It’s Not Just Television Anymore

Since television burst onto the scene in the 1950’s, the than little understood medium was destined to revolutionize marketing and advertising.  As more and more families add television to their homes, marketing and advertising opportunities exploded. The new medium launched an era of visual messaging and abbreviated presentation featuring catchy phrases and snappy tunes to capture and hold the attention of television viewers.  The new medium was to become engrained with the American culture and would be the premier advertising vehicle for marketers for decades to come.  But in the second decade of the new millennium, marketers begin to reduce budgets for traditional marketing methods – cutting spending on ads, direct marketing techniques, and even email marketing.  In their place, more resources are being directed towards developing online and offline content, integrated experiences, and incentivized offers that potential new customers value. Today the marketing economy is growing more complex daily and established television advertising models are feeling the threat of the emerging social media platforms.

New communication technology is moving the world closer together with every device in our homes being interconnected.  As interactivity becomes more accepted and commonplace, the idea of social interaction affecting the context of what is being watched on television is realized, Social TV, has cable companies, advertisers, and consumers buzzing.   After five decades of TV addiction, would consumers instead loaf on the couch gazing at their Facebook feed or will the social conversation become an integral part of the viewing experience?  In fact, research has shown that 63 percent of consumers browse social media while watching TV, indicating that television viewing and social media usage isn’t mutually exclusive and savvy TV industry players and TV-focused marketers realize they can piggyback on this new consumer habit. The idea is not to compete with social media, but to use it so that televised shows, events, and ad campaigns win more audience and audience participation.  Social TV is bringing the industry one step closer to truly contextual advertising. No matter where you are and on what device, the marketing message is able to reach a larger audience.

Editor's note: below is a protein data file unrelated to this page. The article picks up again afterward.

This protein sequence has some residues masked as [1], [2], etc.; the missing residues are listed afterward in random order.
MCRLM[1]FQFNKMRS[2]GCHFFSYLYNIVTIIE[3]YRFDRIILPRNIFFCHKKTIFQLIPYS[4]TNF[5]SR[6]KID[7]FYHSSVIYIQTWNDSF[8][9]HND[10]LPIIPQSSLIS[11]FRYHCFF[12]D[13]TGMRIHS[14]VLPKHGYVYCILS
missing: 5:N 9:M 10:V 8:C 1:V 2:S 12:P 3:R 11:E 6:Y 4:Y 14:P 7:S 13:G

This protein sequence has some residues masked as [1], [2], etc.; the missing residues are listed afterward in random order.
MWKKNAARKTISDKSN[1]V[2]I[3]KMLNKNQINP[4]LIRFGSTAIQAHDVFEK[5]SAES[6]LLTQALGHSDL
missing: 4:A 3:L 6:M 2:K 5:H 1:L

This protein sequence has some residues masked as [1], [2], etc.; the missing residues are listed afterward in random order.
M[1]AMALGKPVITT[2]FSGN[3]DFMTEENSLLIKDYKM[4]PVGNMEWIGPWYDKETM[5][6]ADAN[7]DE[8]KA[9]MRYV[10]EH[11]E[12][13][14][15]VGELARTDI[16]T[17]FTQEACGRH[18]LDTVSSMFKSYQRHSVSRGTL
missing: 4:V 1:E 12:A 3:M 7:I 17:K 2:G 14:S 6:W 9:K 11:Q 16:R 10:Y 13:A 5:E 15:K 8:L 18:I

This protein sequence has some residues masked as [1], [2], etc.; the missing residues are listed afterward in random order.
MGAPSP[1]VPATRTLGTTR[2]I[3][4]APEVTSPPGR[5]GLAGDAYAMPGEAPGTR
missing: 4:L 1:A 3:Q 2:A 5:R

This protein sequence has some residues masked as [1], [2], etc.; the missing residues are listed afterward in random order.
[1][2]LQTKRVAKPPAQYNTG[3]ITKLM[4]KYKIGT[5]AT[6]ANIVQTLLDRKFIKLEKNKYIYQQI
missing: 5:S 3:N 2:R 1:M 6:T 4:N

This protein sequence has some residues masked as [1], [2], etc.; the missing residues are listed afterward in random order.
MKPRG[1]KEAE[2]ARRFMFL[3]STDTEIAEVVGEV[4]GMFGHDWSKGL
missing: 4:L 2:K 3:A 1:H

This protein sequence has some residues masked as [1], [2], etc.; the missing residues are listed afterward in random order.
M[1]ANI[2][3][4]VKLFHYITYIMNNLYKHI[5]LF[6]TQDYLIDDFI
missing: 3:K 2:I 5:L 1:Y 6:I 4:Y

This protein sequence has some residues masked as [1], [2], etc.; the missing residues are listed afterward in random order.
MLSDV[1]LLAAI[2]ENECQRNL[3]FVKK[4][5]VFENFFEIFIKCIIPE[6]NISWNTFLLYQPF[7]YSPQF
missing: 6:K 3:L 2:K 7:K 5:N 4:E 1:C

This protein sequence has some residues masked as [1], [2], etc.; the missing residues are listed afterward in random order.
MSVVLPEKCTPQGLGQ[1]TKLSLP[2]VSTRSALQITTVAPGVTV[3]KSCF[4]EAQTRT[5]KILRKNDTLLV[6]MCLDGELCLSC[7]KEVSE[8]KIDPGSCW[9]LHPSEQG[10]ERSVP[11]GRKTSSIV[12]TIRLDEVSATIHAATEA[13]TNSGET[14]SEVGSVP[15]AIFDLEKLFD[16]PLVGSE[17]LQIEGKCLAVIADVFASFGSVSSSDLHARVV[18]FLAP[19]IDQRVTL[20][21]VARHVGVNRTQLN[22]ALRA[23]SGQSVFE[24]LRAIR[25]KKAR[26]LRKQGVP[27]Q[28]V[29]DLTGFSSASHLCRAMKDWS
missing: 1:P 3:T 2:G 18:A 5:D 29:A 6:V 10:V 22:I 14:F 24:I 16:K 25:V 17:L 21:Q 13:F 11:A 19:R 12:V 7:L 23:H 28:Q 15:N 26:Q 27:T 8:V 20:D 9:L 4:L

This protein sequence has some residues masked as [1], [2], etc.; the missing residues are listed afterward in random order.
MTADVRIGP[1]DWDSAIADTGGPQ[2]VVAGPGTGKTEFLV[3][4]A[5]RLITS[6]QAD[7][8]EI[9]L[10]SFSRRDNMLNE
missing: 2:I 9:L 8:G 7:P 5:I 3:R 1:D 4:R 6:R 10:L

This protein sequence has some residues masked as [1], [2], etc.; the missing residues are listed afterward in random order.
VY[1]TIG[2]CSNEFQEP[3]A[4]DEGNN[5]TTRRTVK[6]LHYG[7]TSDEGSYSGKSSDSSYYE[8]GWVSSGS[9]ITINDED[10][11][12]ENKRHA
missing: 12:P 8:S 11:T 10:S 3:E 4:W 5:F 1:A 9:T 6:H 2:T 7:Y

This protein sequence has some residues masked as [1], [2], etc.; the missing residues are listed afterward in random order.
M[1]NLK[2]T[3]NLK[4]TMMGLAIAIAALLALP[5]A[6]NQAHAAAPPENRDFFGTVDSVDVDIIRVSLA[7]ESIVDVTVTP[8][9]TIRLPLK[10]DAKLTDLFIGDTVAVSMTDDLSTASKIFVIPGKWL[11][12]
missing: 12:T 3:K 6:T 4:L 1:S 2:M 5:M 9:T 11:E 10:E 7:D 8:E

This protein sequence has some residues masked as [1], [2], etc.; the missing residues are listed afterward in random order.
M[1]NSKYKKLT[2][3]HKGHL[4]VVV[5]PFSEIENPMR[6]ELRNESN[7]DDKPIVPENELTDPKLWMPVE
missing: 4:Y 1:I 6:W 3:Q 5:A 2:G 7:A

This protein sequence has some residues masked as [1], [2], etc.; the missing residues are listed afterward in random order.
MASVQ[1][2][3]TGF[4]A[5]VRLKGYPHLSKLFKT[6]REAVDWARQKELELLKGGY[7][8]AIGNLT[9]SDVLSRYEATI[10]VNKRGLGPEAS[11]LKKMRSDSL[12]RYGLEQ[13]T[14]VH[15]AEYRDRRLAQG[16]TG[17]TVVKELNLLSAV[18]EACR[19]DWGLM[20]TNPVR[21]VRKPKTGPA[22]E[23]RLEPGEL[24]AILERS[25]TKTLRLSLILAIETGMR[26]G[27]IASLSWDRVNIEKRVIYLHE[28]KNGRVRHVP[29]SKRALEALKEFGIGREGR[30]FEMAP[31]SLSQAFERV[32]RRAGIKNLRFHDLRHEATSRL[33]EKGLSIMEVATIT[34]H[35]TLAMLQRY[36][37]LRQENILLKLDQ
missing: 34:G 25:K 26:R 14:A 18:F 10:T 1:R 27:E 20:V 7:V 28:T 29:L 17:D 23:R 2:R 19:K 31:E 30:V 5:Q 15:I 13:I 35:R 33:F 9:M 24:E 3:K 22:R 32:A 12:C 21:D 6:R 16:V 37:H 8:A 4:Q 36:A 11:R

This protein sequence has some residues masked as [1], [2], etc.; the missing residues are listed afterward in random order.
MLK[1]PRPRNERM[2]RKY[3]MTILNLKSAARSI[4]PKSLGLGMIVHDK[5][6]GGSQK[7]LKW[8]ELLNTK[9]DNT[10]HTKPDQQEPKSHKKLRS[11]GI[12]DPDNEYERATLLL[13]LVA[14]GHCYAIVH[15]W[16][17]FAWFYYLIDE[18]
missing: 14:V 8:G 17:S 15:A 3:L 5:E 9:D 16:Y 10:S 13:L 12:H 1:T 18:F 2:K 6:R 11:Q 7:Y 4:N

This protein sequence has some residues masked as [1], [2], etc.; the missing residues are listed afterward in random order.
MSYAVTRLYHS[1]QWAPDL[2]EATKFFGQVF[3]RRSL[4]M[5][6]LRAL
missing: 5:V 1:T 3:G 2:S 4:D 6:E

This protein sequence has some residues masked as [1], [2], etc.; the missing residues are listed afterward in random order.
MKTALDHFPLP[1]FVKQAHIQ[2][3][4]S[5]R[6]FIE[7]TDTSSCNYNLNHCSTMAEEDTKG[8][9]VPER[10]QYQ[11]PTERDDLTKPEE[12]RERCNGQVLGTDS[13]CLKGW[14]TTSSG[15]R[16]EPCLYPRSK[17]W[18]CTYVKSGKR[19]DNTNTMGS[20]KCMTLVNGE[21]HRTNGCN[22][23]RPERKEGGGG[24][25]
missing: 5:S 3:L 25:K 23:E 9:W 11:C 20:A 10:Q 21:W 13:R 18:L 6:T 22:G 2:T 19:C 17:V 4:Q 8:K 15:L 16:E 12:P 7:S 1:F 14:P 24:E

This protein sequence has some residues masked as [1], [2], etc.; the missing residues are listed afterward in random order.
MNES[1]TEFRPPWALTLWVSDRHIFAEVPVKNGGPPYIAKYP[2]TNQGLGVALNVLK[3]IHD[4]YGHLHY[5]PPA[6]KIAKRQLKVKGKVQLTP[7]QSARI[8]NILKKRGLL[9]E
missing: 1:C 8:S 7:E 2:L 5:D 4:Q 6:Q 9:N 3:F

Advertisers looking to find the right recipe for success should take a lesson from the playbook of social media marketing that occurred during the 2013 Super Bowl. This year’s big game commercials will be the benchmark. Moving forward, incorporating social media mentions into the ads, campaign strategies and maintaining a live presence during large events will become the norm.  For brands, it should now be obvious that just including social media in your advertisement is not the end of the story, it is the beginning. Social media managers, and likely the entire executive marketing team for brands should take advantage of advertising opportunities and engage with the viewers that are using social media to interact with the company.

Social TV analytics vendors like Trendrr, Networked Insights, and SocialGuide take all this interactive chatter, they filter it to screen out the junk, they categorize keywords and sentiment, and spit out numbers-backed insights.  The result enables broadcasters and marketers to track audiences, their reactions to specific advertising content, and most importantly, tie all of this to their demographic data and broader interests.  Social TV isn’t just a consumer habit, or a way for brands to extend their TV campaigns into the social media realm. It is also a sophisticated technique for gaining insights into TV audiences and making better TV ad buys.

Television has been around for a very long time but there is a new era of interconnectivity and social interaction afoot that will change TV viewing for everyone. Marketer’s biggest challenge is to discover how to keep consumers engaged, broadcasters must learn how to engage advertisers, and viewers must prepare for what’s next.